More Good Reasons To Start An Urban Organic Garden

If your vision of paradise includes stepping out to a bountiful, sunlit garden to pick perfect fruits from abundantly fertile plants, you’re not alone.  Perhaps this imagery is deeply rooted in our psyches through the biblical story of Eden.  Perhaps the pleasures of the kitchen garden have been unconsciously transmitted ancestor to ancestor to us through the real life enjoyments of simpler times. The flavors and scents of our plant foods and flowers can be counted among the richest gifts we receive from the planet. It’s not hard to feel grateful and blessed when the garden is right outside the door offering up something delicious to eat.  The happiness we feel from appreciation, participation in a little slice of paradise, enjoyment of high quality foods, do we need any more reasons to grow a garden?

Actually, there are some more.  In the summer of 2008 with worrisome stock market declines and a bet that economic hard times were just around the corner, I challenged myself to grow as much food as I could in my small, urban backyard using sustainable, organic methods.  And I did it, producing more food than I’d imagined.  But economic savings is just one more benefit of growing food at home.  There are numerous health advantages. For one thing, what goes into the plants remains completely in the gardener’s control, so enhanced mineral content and food purity can be assured; harvesting at peak freshness and ripeness can also be guaranteed.  Studies from communities where a large percentage of the inhabitants live to be a hundred always include the fact that the people there are eating a mostly plant-based diet, often, of home-grown produce.

Small Spaces Can Produce Big Yields

Having only a small space for growing need not be an obstacle to growing big yields of vegetables when intensive gardening methods are put to work.  It’s a matter of pushing boundaries by spacing plants densely, growing them higher vertically, and for a longer season than with traditional gardening methods.  Such intense cultivation also requires excellent soil fertility.  All of these aims can successfully be achieved in a small space with a little know-how and some inexpensive resources.

By minimizing the space for walking and working in the garden and also spacing plants as closely as their natures allow, plant yields per area can be increased. Plants crowd together in nature’s fields, why not in the backyard vegetable garden?  Varieties with a vining nature can be trained to grow higher on trellises instead of bushier ground-level growth.  Supports can be made from different materials, such as wood or metal. I’ve found PVC plastic pipes and their fittings to be excellent materials for constructing simple, snap-together trellis structures that are inexpensive, sturdy, durable, and space-saving.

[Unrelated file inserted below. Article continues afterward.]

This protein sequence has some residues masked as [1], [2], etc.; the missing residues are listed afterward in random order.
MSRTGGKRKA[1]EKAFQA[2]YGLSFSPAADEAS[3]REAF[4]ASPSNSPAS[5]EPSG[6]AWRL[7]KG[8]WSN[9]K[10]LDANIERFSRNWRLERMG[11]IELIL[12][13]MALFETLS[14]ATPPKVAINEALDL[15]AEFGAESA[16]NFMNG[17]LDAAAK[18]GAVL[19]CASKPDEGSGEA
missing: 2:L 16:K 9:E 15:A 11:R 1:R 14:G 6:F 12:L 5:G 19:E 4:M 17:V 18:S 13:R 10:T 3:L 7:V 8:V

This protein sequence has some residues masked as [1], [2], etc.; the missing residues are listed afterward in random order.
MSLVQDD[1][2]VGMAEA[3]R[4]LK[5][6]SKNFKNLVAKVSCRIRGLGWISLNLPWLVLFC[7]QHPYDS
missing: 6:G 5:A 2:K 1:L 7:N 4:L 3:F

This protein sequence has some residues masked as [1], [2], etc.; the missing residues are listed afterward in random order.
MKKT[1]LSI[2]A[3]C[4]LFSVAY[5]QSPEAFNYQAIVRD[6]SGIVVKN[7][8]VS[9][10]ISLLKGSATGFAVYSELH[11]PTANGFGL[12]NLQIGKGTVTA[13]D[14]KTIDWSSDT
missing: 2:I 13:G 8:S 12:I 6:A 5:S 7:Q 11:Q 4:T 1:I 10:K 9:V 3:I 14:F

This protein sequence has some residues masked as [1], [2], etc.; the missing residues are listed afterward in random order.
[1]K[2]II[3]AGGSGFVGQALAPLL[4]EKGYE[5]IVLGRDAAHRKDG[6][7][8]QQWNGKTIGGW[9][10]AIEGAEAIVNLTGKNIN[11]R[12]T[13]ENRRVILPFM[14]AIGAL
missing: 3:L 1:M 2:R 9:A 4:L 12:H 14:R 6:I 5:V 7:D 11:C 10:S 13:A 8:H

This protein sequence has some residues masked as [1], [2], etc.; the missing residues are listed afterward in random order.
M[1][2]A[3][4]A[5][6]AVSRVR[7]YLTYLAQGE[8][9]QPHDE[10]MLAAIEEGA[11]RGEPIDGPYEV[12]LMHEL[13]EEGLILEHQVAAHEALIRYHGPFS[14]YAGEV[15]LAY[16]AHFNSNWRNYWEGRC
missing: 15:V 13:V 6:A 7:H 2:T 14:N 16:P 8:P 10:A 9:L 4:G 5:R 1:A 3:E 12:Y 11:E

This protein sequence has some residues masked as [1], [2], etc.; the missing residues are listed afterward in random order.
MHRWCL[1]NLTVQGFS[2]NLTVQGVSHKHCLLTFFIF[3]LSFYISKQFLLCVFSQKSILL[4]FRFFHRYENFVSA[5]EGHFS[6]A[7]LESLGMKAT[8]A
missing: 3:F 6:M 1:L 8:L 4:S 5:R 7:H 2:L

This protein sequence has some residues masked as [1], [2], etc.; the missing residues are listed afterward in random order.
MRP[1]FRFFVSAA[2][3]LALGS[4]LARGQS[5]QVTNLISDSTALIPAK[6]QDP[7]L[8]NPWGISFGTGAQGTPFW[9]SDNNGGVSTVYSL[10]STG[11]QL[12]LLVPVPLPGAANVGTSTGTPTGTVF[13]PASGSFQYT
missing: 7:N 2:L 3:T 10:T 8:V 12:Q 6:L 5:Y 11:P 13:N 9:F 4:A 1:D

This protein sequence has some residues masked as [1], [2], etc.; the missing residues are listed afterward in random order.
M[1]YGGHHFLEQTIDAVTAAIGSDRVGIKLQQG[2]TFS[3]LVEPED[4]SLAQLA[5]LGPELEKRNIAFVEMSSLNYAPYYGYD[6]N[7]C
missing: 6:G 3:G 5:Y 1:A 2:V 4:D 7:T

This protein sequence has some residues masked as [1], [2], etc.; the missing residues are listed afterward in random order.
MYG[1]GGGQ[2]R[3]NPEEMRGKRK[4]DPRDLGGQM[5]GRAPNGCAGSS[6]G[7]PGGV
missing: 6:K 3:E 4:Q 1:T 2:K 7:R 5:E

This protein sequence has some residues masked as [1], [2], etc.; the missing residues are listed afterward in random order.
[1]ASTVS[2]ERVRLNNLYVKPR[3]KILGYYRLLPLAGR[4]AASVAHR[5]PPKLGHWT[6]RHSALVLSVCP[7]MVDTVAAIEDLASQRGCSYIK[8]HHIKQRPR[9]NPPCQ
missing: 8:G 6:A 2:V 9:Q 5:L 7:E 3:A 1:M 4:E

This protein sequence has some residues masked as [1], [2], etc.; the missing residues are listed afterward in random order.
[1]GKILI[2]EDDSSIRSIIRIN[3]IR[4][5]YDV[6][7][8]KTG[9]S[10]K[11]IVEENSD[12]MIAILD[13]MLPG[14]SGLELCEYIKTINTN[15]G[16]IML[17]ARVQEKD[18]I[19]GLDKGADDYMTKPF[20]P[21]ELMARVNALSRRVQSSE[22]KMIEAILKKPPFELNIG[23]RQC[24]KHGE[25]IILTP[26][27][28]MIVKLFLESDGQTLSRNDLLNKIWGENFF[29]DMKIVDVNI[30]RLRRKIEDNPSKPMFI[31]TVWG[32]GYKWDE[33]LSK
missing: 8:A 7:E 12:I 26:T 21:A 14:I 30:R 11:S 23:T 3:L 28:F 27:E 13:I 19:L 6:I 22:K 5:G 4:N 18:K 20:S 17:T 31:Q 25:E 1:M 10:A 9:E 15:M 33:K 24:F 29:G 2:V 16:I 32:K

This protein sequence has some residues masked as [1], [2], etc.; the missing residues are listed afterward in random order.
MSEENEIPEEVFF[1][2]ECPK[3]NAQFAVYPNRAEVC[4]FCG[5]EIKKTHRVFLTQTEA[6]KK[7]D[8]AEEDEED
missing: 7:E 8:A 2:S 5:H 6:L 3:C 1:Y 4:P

A Longer Harvest Season

We can get the most out of time as well as space by using methods that lengthen the growing season. Successive planting will keep the garden productive throughout most of the year. Building a simple and portable greenhouse can add three months of food harvesting to the year.  Various cooling strategies in hot weather and warming strategies in cold weather can also extend the harvest.

To succeed with such intensive gardening, deep, fertile soil is a must.  If we think of the vegetable garden as a food chain with the gardener at the top, we see that each level depends on the nourishment of the level below.  We can add the microorganisms that the plants eat and the minerals that the microorganisms eat.  There are naturally-occurring crushed rock products available that are loaded with the minerals and trace minerals that feed the microorganisms that transform minerals into more bio-available forms for the plants.  Microorganisms can be added to the soil through various composting methods.  For those with little space, the bokashi composting method is a simple way to add friendly microbes by recycling kitchen and yard waste quickly, inexpensively and tidily without the need for bins or drums or space-hogging, vermin-haunting piles.

There are so many reasons to grow vegetables at home. We can choose heirloom seed varieties and harvest seeds for the next crop, or we can experiment with the more exotic and colorful vegetable varieties that rarely make it to consumer shelves.

Reaping All The Rewards

Is gardening a lot of work?  Perhaps there are two answers to this question.  Sure, there’s work, especially the initial set-up of the garden beds.  On the other hand, for many people gardening is play.  It is also most certainly balanced exercise, re-connection with nature, and an absorbing, fulfilling pastime with both spiritual and material rewards.

About The Author

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Margaret Park is the author of the new book More Food From Small Spaces: Growing Denser, Deeper, Higher, Longer Gardens. Find out more about growing food in small spaces at the website: centersquaregardens.com

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